Perhaps you’re asking yourself why we recommend breaking down your EAF into separate use cases regardless of your use of a case management tool like ServiceNow or a legacy case management solution. There are a wide variety of reasons for making the shift to use case based HR cases some of which we will discuss briefly here. One reason is based on a principal related to the cybersecurity work we do here at Cask; we’ve noticed that one of the challenges with big EAFs is that they often contain more personally identifiable information (PII) or personal health information (PHI) than necessary for the task at hand. This is especially a problem when forms are being sent by email, uploaded to SharePoint sites, or worse, sitting in a fax machine. That’s why it’s critical to limit the PII and PHI data you include in a use case — and doing so becomes easy when you break the “formenstein” monster down into individual cases. The other reason is related to our management consulting work here at Cask, if you break your EAF down into use cases in an HR case management system like ServiceNow you gain an ability to capture data around each of those case types. This enables data / evidence based decision making using analytical tools in place of the tried and true “S.W.A.G.” method of decision making. Regardless of tool or technology or approach, breaking your EAF into multiple use cases just makes sense.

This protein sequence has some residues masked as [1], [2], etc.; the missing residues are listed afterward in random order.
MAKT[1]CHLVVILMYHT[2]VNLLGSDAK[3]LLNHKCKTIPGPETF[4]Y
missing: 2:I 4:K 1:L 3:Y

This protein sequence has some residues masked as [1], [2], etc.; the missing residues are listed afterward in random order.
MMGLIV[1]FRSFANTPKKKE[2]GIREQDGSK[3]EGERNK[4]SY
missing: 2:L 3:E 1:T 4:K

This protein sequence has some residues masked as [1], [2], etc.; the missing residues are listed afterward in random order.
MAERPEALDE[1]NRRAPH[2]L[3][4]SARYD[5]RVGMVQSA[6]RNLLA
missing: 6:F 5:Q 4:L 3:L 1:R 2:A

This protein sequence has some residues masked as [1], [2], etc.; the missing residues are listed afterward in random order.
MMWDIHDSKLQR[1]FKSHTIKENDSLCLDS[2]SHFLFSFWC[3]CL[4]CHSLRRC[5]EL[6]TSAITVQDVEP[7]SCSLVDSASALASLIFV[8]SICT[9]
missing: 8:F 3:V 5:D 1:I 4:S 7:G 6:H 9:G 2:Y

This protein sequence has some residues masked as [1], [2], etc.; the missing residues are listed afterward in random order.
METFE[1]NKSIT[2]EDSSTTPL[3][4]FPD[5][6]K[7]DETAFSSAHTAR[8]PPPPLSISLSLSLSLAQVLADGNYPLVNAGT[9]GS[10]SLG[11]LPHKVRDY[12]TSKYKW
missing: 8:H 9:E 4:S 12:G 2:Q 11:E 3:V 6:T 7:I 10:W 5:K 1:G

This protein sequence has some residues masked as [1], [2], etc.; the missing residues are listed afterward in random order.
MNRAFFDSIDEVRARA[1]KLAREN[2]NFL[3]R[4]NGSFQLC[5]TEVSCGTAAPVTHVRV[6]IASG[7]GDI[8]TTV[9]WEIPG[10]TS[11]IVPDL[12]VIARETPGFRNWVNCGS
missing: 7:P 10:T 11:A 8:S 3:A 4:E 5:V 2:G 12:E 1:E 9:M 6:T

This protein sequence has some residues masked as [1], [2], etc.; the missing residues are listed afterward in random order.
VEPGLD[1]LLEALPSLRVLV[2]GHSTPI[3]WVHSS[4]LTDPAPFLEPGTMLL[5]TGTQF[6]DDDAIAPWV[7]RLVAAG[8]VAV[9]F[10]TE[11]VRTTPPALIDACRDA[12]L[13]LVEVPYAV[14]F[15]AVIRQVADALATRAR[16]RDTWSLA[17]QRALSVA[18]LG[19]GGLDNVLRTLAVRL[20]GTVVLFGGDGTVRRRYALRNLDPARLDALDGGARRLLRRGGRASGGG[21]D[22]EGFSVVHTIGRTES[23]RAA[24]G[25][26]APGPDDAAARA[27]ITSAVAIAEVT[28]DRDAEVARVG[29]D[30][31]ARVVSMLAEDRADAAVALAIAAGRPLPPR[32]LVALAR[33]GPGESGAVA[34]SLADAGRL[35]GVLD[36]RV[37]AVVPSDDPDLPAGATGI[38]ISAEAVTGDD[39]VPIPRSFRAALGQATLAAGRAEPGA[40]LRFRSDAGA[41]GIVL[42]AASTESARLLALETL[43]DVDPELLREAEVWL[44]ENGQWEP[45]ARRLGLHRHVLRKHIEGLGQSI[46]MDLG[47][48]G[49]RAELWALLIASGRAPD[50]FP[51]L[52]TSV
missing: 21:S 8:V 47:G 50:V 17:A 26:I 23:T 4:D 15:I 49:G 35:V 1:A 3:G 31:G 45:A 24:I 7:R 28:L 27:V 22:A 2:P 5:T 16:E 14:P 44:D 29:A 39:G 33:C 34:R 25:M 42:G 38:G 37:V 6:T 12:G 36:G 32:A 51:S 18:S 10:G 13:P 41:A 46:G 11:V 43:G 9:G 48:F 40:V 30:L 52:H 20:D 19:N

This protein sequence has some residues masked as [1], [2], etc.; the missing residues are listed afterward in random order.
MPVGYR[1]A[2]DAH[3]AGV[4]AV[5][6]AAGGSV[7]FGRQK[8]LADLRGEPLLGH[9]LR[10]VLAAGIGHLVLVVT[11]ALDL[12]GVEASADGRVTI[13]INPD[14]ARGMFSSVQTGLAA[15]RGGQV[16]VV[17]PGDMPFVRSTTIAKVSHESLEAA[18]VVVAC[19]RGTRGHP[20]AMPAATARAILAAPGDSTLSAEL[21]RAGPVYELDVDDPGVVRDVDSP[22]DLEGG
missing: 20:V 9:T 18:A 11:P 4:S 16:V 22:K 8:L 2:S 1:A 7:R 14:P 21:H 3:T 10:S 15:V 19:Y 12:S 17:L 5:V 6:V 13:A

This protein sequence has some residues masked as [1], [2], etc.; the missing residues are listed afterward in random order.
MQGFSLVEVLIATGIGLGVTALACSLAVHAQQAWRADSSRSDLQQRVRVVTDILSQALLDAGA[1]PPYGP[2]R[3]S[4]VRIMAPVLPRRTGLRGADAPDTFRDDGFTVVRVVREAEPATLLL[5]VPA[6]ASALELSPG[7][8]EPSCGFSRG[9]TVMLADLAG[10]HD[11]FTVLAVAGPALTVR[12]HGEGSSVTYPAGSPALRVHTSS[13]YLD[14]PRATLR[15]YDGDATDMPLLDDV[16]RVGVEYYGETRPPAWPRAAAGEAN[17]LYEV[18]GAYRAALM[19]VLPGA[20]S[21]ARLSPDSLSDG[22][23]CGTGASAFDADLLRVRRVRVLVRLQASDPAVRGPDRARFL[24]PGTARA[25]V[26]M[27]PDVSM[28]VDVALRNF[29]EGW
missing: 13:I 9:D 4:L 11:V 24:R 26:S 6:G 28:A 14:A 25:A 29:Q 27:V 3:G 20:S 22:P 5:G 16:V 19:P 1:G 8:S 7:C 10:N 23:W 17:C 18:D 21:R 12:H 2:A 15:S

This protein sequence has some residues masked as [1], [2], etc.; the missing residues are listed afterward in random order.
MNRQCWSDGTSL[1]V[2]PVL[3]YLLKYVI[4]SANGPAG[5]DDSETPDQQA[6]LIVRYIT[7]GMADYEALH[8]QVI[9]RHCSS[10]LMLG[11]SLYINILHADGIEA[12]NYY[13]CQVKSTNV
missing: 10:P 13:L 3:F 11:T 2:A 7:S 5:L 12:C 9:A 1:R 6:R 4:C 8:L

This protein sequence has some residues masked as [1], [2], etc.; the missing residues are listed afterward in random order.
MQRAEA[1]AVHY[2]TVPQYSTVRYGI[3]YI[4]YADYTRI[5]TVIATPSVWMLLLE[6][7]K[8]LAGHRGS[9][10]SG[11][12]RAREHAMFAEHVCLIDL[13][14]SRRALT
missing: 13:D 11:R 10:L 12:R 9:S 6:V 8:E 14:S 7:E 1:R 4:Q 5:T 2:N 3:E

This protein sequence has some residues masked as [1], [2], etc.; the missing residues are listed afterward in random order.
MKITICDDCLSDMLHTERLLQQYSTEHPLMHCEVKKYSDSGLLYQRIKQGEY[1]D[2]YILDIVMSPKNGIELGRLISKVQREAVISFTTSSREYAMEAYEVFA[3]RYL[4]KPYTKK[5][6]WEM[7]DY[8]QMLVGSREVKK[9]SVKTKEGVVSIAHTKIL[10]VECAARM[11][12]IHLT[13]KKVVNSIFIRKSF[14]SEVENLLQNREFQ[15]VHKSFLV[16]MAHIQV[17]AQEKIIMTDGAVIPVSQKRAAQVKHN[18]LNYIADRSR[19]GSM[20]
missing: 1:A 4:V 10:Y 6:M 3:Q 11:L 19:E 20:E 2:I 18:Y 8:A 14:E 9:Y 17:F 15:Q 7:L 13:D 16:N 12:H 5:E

When you look at these cases. you might see some that have an identical workflow in your organization. This isn’t a reason to create a single case to handle them both; it’s a reason for your HRIS team or IT team who are managing your ServiceNow instance to turn the second case around in 75 percent (or less) of the time. An experienced ServiceNow engineer should be able to quickly and easily duplicate the basic workflow and restructure the form — along with the supporting data tables — to capture the data that’s unique to that workflow.
The more you can deconstruct the use cases in your existing EAF into the distinct pieces of work being done by your HR generalists and specialists, the better off you’ll be for a wide variety of reasons:
- You’ll provide better protection for your employees’ PII and PHI.
- You’ll have easier to use self-service capabilities.
- You’ll achieve better outcomes for your employees.
- The cases will become mobile-enablement ready.
- HR will need to make fewer follow-up calls around cases.
- Cases will have more streamlined workflows.
- Modification of workflows will become easier.
- You’ll improve your ability to scale your services.
This is an opportunity to deliver the kind of next-gen HR experience your employees deserve — all while increasing your ability to manage it and decreasing costs. Take advantage!
Cask is here to help. We offer HR advisory services and provide technical experts who can help you take your HR services to that next step of maturity — and beyond.